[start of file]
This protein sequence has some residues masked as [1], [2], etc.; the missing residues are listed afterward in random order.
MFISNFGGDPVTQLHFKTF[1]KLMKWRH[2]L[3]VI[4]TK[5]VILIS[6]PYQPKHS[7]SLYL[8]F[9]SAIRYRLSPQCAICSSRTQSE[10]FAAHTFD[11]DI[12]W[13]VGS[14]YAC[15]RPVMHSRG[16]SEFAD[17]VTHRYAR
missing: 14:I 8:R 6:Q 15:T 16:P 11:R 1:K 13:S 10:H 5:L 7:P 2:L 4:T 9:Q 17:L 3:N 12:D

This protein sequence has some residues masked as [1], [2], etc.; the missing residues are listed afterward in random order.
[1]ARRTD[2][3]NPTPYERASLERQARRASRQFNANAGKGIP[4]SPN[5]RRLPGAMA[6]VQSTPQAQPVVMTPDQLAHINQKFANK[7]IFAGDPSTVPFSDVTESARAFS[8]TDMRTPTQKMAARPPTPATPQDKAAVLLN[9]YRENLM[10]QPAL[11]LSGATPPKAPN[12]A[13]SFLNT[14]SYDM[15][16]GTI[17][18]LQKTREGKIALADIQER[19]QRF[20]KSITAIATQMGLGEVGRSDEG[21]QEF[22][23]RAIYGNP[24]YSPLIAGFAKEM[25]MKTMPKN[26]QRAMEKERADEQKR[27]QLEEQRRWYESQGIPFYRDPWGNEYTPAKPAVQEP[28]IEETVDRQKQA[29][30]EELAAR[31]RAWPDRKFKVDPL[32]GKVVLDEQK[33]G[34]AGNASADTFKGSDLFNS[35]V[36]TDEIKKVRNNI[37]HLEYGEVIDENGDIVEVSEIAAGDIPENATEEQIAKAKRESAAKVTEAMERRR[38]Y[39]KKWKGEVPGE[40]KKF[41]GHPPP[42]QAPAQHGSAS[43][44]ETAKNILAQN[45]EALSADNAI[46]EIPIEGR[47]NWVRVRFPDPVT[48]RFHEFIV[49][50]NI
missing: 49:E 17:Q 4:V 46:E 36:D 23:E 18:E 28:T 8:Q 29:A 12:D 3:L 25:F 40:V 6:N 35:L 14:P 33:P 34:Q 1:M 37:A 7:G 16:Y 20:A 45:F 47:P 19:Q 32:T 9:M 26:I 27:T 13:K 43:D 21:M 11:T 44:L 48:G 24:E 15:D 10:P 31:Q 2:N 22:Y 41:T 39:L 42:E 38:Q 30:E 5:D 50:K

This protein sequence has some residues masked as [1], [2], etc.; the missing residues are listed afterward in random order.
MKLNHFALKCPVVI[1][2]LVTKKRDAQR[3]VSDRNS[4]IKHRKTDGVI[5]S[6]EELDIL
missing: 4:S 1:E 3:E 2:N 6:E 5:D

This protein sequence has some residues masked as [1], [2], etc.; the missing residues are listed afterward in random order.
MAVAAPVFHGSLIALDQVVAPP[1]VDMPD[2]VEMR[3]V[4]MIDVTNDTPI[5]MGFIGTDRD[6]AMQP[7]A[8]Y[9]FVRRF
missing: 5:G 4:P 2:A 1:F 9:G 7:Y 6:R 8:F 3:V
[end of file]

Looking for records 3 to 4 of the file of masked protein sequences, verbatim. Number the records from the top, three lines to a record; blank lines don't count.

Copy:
This protein sequence has some residues masked as [1], [2], etc.; the missing residues are listed afterward in random order.
MKLNHFALKCPVVI[1][2]LVTKKRDAQR[3]VSDRNS[4]IKHRKTDGVI[5]S[6]EELDIL
missing: 4:S 1:E 3:E 2:N 6:E 5:D

This protein sequence has some residues masked as [1], [2], etc.; the missing residues are listed afterward in random order.
MAVAAPVFHGSLIALDQVVAPP[1]VDMPD[2]VEMR[3]V[4]MIDVTNDTPI[5]MGFIGTDRD[6]AMQP[7]A[8]Y[9]FVRRF
missing: 5:G 4:P 2:A 1:F 9:G 7:Y 6:R 8:F 3:V